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If you don't have anything in writing then you're out some time and energy and learned the lesson to get things in writing.

If you do have something in writing, send a demand letter then go to small claims.

In the meantime, if you're happy with the results you got for this dentist, call all his competitors and tell them about the great results you got for a dentist in their area. Turn this dud into new business and don't waste the trial you ran.

My two cents. I'm not a lawyer but learned the lesson of contracts after a client didn't pay me for services rendered.

Good luck!
 

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Black_Dragon43

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I have in writing that he would be happy to backdate the payments IF he was happy with the results. At the meeting we had after the trial, he told me he was happy with the results. I do not have in writing him saying he is happy with happy with the results and WILL backdate payment. However, I do have him negotiating the price which shows he is keen to pay something.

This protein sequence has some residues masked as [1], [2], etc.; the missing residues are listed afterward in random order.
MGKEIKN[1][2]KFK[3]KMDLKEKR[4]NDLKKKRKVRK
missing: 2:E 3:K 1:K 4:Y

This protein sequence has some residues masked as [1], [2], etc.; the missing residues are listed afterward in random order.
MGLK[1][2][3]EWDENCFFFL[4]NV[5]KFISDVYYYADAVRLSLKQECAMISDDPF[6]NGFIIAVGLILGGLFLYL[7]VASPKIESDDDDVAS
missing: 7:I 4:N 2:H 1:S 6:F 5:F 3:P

The downside is that in an email he said: “I had said to you we will pay you a small fee as a gesture of goodwill”, which is not true. In the trial he said to me he was happy for me to invoice him for the 2 months unpaid work since he had seen results

Appreciate the advice. Thanks
Having things in writing is preferable but NOT essential. A verbal agreement is still contractual. You either have witnesses, or it was over the phone, in which case your phone company has it recorded, and for the purposes of a court case could release it. If you don't have witnesses, and it wasn't over the phone, then there's little you can do. Although you sometimes do have to count on your opponent's lack of understanding of the law, or simple desire not to complicate things.

Also don't forget the argument that you've made him more money than he's paying you if he tries to claim he's not happy with the results.
 
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Thanks for replying guys. Do you think it's still possible to take it further even though it was originally a free trial and I don't have it in writing that he has agreed to backdate the payments?
I got from your first post that you've had communication in writing (emails) about him consenting to the payments for the services rendered and agreeing to you sending him the invoices.

I recommend that with future clients you use a simple but solid agreement or contract for services. That way you will have the freedom to rebate/forgive but the monetary relationship will be clear. Also would be clear what is a trial and what is not. Neither I did understand correctly what you meant about the first two months being a trial but the client agreeing to pay them anyway. Was he that happy with the service? If that is the case I don't get why he is not retaining you permanently. Is he a fool?